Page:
Motion in nearly circular orbit
In principle, a circular orbit is a possible orbit for any attractive central force.
However, not all such forces result in stable circular orbits.
Let us now consider the stability of circular orbits in a general central force field. Equation (4.25) generalizes to

(5.7) 
where
is the radial force per unit mass. For a circular orbit,
, and the preceding equation reduces to

(5.8) 
where is the radius of the orbit.
Let us now consider small departures from circularity. Suppose that

(5.9) 
Equation (5.7) can be written

(5.10) 
Expanding the two terms involving as power series in ,
and keeping all terms up to first order, we obtain

(5.11) 
where denotes a derivative. Making use of Equation (5.8),
the preceding equation reduces to

(5.12) 
If the term in square brackets is positive then we obtain a simple harmonic
equation, which we already know has bounded solutions (see Section 2.8); in other words, the orbit is stable to small perturbations. On the other hand,
if the term is square brackets is negative then we obtain an equation
whose solutions grow exponentially in time (see Section 2.8); in other words, the orbit
is unstable to small perturbations. Thus, the stability criterion for a circular
orbit of radius in a central force field characterized by a radial force
(per unit mass) function is

(5.13) 
For example, consider an attractive powerlaw force function of the form

(5.14) 
where . Substituting into the preceding stability criterion, we obtain

(5.15) 
or

(5.16) 
We conclude that circular orbits in attractive central force fields that decay
faster than are unstable. The case is special, because the firstorder terms in the expansion of Equation (5.10) cancel out exactly, and it
is necessary to retain the secondorder terms. Doing this, we can easily demonstrate that circular orbits are also unstable for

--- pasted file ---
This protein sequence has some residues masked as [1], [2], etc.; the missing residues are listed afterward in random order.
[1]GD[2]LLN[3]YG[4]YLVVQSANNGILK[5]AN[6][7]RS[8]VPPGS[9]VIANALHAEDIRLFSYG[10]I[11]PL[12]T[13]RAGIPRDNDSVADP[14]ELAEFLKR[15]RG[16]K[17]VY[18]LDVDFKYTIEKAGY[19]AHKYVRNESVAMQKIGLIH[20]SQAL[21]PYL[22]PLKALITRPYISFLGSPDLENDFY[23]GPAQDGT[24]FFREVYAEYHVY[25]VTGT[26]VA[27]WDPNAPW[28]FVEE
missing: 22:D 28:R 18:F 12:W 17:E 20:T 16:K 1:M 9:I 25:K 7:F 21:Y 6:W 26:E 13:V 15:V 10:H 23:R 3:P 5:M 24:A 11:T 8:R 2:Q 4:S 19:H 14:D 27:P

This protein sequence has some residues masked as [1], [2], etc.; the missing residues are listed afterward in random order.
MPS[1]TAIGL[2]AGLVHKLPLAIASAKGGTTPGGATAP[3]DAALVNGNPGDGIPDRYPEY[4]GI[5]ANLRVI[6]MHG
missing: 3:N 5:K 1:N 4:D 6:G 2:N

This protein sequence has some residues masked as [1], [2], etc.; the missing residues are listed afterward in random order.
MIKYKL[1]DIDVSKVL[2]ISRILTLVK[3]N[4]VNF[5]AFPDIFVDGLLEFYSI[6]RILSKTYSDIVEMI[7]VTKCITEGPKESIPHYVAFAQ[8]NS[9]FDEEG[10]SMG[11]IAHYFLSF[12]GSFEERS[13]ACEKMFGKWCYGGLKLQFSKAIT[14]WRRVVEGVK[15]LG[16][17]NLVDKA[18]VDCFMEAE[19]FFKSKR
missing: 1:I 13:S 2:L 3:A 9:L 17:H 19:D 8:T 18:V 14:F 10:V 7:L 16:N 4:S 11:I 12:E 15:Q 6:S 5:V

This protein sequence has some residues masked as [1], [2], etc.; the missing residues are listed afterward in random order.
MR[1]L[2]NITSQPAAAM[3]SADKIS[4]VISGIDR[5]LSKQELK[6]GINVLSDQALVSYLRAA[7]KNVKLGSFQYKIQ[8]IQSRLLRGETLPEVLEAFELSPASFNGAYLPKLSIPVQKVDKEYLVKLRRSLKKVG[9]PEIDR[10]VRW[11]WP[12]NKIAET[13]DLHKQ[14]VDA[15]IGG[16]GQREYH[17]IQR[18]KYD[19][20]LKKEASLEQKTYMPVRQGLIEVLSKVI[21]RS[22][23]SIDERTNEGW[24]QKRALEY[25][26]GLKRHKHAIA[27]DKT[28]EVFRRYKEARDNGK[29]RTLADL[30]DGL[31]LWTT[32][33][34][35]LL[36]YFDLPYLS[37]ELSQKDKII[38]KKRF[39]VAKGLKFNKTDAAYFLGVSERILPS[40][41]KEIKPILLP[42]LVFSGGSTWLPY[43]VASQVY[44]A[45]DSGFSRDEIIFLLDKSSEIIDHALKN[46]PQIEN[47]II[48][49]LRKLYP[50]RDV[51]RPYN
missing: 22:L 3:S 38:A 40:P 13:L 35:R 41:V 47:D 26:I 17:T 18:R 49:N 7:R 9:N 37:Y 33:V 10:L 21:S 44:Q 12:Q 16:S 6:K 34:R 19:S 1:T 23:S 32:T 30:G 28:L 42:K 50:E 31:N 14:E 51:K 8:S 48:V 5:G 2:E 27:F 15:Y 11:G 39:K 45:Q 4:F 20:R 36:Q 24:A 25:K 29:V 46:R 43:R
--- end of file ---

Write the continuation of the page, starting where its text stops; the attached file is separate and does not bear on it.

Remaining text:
inversecube () forces. (See Section 5.6, Exercise 9.)
An apsis (plural, apsides) is a point on an orbit at which the radial distance, , assumes either a
maximum or a minimum value. Thus, the perihelion and aphelion points
are the apsides of planetary orbits. The angle through which the radius vector
rotates in going between two consecutive apsides is called the apsidal
angle. Hence, the apsidal angle for elliptical orbits in an inversesquare
force field is .
For the case of stable, nearly circular orbits, we have seen that oscillates sinusoidally
about its mean value, . Indeed, it is clear from Equation (5.12) that
the period of the oscillation is

(5.17) 
The apsidal angle is the amount by which increases in going
between a maximum and a minimum of . The time taken
to achieve this is clearly . Now,
, where
is a constant of the motion, and is almost constant. Thus,
is approximately constant. In fact,

(5.18) 
where use has been made of Equation (5.8). Thus, the apsidal angle,
,
is given by

(5.19) 
For the case of attractive powerlaw central forces of the form
, where
, the apsidal angle becomes

(5.20) 
It should be clear that if an orbit is going to close on itself then the apsidal angle needs to be a rational fraction of . There are, in fact,
only two smallinteger values of the powerlaw index, , for which this
is the case. As we have already seen, for an inversesquare force law (i.e., ), the
apsidal angle is . Moreover, for a linear force law (i.e., ),
the apsidal angle is . However, for quadratic (i.e., ) or cubic (i.e., ) force laws, the apsidal angle is an irrational
fraction of , which means that noncircular orbits in such force fields
never close on themselves.